Graduation for the Class of 2015

Graduate Sadarius Lucas and I take a selfie together after graduation
Graduate Sadarius Lucas and I take a selfie together after graduation

I had the honor of attending the graduation of the Class of 2015 last weekend. A young man I’ve known since before his Matriculation Day, Sadarius Lucas, invited me to be there for his big day. I arrived early in the afternoon Thursday before the Saturday graduation. It was fun to see cadets and families in the bookstore and on campus getting ready for the big weekend.

Friday morning I took my time getting to campus but had the opportunity to watch as the newly commissioned officers in the Air Force, Navy and Marines were rendered their first salute. While standing outside Summerall Chapel I was thrilled to see my long time friend, Gwen and her extended family. I wrote about Gwen a while back. We went to the same high school in New Jersey and ran around with the same friend group. When Gwen’s oldest was a knob she found my name in the Citadel Family Association list of volunteer and emailed. We picked up right where we left off 30 years before. It is just one story of many of the friendships that have been renewed between the parents of cadets. I say it often, I never expected that I would end up with so many new friends because my son chose to attend The Citadel. In this case it was a true gift to reconnect with Gwen.

I had the opportunity to finally meet a few people in the administration that I had not met before. We were all outside the chapel at the same time. I was floored to find out they all were familiar with this blog and also that I administer Facebook groups for parents of cadets, but not as surprised as I would be the next day after graduation.

2016 SUmmerall Guards enter the parade fieldAs the afternoon went on the weather was looking pretty iffy. Rain was in the forecast. The Summerall Guards began their performance and got through the entire series before the rain began. I noticed that the Secretary of the Veterans Administration, Mr. Bob McDonald was sitting next to President and Mrs. Rosa. I had met him briefly after a Town Hall meeting he held at the Atlanta VA in the fall. I went over to say hello. He continues to impress me with the work he is doing for our veterans. Right after he introduced me to his wife and his sister, who is the mother of a 2015 graduate, the rain began. Out of no where secret service men appeared with large black umbrellas. I’ve decided having “people” in the midst of a rain storm is a very nice perk.

The Class of 2015  form the Long Gray Line
The Class of 2015 form the Long Gray Line
Members of the Class of 2015 turn to face the Corps of Cadets.
Members of the Class of 2015 turn to face the Corps of Cadets.

I scooted to my car to wait out the rain. Fortunately after a 30 minute delay the rain died down and the final parade of the year, the Long Gray Line began. If you are ever in Charleston on the Friday before graduation, you owe it to yourself to be on campus for this parade. The rising cadet officers take their command and then the senior cadets leave their companies and stand shoulder to shoulder the length of the parade field to form a long gray line. At the designated time they march forward to the families and friends at the other side of the field and away from the Corps of Cadets. The seniors are grinning ear to ear as they march forward. They turn around and as their companies pass them on their way off the field they give a final salute. It is a very moving experience just to watch. You can catch a glimpse of the long gray line parade and the other events of the weekend in this video produced by the school.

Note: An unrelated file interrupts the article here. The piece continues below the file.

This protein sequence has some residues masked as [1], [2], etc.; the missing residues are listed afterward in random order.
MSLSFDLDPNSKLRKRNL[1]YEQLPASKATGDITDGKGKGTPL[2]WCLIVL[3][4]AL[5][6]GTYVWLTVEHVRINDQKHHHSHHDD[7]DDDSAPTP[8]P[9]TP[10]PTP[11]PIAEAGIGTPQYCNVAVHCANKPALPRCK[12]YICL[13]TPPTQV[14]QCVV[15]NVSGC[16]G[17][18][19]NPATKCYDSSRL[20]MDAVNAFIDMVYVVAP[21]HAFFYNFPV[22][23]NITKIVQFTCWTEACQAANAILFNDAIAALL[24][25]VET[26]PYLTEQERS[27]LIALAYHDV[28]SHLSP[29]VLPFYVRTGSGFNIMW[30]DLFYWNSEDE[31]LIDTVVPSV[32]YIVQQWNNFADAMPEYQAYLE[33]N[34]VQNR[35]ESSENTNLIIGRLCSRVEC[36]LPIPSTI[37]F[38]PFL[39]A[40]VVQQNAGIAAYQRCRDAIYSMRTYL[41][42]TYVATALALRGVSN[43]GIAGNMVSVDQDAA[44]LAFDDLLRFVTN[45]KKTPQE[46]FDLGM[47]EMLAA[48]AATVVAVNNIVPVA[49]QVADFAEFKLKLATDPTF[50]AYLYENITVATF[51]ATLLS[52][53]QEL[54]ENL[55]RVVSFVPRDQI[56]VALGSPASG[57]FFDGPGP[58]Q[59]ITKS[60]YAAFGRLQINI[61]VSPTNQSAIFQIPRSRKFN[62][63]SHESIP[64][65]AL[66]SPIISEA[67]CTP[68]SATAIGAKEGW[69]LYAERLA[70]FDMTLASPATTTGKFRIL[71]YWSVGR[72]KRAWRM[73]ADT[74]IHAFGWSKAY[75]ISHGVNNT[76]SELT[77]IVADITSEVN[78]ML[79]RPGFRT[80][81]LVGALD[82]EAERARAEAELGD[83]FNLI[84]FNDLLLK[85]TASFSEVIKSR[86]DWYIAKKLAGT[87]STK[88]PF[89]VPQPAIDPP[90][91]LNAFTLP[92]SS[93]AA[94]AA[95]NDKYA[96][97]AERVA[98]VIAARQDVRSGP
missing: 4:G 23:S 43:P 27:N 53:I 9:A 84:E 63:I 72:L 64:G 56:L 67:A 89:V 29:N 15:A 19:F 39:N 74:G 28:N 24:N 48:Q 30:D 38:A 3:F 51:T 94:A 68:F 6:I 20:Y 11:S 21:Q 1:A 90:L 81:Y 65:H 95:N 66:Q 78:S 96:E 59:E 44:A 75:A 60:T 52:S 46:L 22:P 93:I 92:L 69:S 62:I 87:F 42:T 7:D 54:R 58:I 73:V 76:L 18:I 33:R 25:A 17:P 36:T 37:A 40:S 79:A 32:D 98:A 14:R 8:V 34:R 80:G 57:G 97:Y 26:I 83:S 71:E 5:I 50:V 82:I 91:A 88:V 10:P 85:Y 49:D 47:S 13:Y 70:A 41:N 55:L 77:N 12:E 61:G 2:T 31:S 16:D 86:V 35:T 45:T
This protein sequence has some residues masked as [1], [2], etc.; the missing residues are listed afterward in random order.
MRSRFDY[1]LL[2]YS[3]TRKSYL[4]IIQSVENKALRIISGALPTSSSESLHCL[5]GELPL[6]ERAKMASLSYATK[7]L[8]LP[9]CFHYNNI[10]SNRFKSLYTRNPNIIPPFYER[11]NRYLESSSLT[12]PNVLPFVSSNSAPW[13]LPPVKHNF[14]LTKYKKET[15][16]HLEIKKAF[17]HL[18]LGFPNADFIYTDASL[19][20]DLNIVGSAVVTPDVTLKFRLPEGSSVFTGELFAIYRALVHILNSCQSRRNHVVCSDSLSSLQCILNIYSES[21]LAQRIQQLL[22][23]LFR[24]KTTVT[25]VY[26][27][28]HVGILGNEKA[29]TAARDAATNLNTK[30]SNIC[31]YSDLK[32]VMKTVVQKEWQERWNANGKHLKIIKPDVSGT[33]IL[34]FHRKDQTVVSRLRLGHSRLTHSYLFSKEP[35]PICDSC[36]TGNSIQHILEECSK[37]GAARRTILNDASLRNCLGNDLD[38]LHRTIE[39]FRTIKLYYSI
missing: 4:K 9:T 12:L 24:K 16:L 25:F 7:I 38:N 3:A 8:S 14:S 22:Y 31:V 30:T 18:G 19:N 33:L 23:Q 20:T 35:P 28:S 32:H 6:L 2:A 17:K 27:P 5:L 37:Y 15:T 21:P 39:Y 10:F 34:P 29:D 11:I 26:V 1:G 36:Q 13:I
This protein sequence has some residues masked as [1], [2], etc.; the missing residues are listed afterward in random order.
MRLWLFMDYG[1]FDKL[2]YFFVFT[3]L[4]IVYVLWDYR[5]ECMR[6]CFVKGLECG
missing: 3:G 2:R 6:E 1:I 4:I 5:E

Celebrating with the graduate and his mother.
Celebrating with the graduate and his mother.

Saturday, the BIG day, began early. Seating is first come first served so we arrived at 7:30 am to secure decent seats close to the podium and not too high up. It turned out we were only three rows behind Cadet Lucas. The commencement speaker, Keller Kissam, did an outstanding job of delivering an inspirational address to the Class of 2015. Take the time to listen to his address. You’ll be glad you took the time.

Class of 2015 Dismissed!
Class of 2015 Dismissed!

A highlight of graduation at a military college or academy is the final announcement by the president, Class of 2015 Dismissed! last Saturday we were not disappointed. The white covers were high in the air and the graduates were busy hugging and shaking hands. They were all heading out to points around the globe. Some will meet while deployed others may run into each other while doing business. After tolerating quite a few photos Sadarius and his mom and friend were off to Columbia, SC because he had to get to a 3:00 job interview! He is such a gifted young man I expect to see wonderful things from him in the years to come.

My final gift came as I was walking to my car near Mark Clark Hall. A golf cart approached and driving it was Captain Geno Paluso, commandant of the Corps of Cadets. He stopped his cart and said hello to me by name. We only met once before, briefly last fall at a football game. He went on to thank me for the help I provide to parents of cadets. I was floored that he knew my name. I was shocked to find out he knew that I do any type of volunteer work with parents. He ended up giving me a ride to my car. I like to tell folks he was my chauffeur for the afternoon. Fortunately a friend was right there to take a photo.

My "chauffeur " for the afternoon, Capt. Paluso.
My “chauffeur ” for the afternoon, Capt. Paluso.

I made one last stop at the boat house and the dock before leaving campus to head to Savannah to see my oldest son. It was a wonderful weekend. I am now very busy screening the requests to join the Facebook group for parents of the Class of 2019. If you know someone with a student who will be a knob this fall, please pass along this link. And please ask them to email me for message me to confirm they are a parent of an incoming knob. My email address is in the “About Dorie” section of this blog.